Yoga Teacher Etiquette: Photographing Yoga Classes

Every time I see a photograph from a yoga teacher on instagram of students in Savasana I cringe a little bit inside. Let me set the scene; it’s time to move into savasana. I talk students into a state of stillness, invite them to drop everything and come to a place of total peace and ease. Then I let them stay here, soak it in, decompress from their day or their week - have this moment of quiet all to themselves before they have to pick up and go back to their day. A day when they can’t put themselves first; they have partners, jobs, children, pets and it’s not easy. So, IMAGINE when that student who struggles to find stillness, looks toward their teacher for guidance just to find me snapping pictures of them on my phone.

Am I saying that yoga teachers can’t take photos of their students, in savasana or otherwise? Of course not, we have to advertise ourselves to get the students in there to start with. But I don’t believe that picking up your phone in the middle of savasana to snap photos of your students is how you do it.

I have been photographed and been the photographer for retreats, trainings and workshops and I have seen a few things that I want to share that have shaped how I take photographs for advertising.

  1. Never take your own photos.

    Your job is to teach; be there, fully. From the moment you roll out your mat, to the moment you say goodbye to your last student. Ask a friend or partner to do it for you so you are not taking away from your students, even if you think they aren’t looking.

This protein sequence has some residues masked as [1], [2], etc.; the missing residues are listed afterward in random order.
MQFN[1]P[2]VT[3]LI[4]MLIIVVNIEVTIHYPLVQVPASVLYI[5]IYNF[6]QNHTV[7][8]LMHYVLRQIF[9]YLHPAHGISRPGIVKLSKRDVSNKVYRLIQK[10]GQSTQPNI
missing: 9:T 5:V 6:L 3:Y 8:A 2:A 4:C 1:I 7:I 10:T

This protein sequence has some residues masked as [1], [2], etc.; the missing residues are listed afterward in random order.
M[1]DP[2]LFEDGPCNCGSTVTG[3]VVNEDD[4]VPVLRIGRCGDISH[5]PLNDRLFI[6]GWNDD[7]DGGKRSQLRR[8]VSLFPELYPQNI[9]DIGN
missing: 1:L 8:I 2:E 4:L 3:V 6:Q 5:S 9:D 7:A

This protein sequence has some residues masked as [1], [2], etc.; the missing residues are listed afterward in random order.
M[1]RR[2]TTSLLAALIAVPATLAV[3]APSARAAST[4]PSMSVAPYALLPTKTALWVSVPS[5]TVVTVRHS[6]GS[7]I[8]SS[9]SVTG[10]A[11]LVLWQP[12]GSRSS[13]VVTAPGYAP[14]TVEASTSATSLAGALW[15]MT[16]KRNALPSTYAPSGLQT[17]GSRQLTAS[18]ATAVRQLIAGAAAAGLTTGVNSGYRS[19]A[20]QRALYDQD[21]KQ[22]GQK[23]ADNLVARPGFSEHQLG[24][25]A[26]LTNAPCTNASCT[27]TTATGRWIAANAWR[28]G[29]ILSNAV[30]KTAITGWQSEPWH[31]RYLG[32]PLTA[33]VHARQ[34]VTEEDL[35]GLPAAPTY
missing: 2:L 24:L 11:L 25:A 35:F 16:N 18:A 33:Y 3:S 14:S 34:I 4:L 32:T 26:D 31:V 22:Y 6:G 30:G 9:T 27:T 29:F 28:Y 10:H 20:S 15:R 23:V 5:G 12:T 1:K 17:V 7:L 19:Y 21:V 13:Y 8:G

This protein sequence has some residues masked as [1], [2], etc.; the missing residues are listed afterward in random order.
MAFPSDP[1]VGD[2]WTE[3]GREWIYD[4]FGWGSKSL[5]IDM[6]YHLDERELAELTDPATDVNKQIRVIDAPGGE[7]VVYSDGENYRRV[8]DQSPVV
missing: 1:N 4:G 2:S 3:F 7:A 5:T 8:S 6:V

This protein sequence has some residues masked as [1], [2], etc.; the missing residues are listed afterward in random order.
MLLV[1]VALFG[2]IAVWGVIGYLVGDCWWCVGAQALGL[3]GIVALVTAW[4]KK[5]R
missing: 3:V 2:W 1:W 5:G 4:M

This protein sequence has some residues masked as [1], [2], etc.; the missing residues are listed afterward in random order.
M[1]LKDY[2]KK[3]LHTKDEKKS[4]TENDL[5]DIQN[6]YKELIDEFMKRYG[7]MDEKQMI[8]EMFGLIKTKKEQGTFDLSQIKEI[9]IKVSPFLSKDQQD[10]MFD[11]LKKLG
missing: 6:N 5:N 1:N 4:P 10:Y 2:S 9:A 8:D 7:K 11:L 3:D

2. Ask permission - DUH.

    And if possible, do it in a private way, like mentioning on your booking form that photos will be taken and inviting students to inform you privately if they aren’t comfortable with this. That way they aren’t forced to put their hand up and announce it to the whole world; super awkward.

  3. Don’t take photographs throughout the class.

    Decide on the content you need ahead of time and only get that. As soon as a photographer appears, the energy in the class will shift completely! Suddenly, no one cares about what the teacher is telling them to do and they are more worried about how they look in their new Lululemon bra. It is hugely distracting, so minimise the distraction as much as possible. As a guide, I would say that for an hour long class a photographer should be there two or three times for around 3/4 minutes at a time.

  4. Use discretion.

    If you need a photograph of you teaching savasana then make sure your photographers’ camera is silent. During class they should stay out of students line of sight as much as possible and not be interacting with them.

  5. Need a lot of content?

    Get some friends together, hire your favourite, well-lit studio space and set up for a photoshoot. I did this on a retreat in Italy last year with some students who volunteered to be photographed and that teacher has content for days now!

I hope this is helpful, and if you have any more tips or anything you’ve experienced yourself that has stuck with you; either good or bad I’d love to hear about it.

Happy snapping!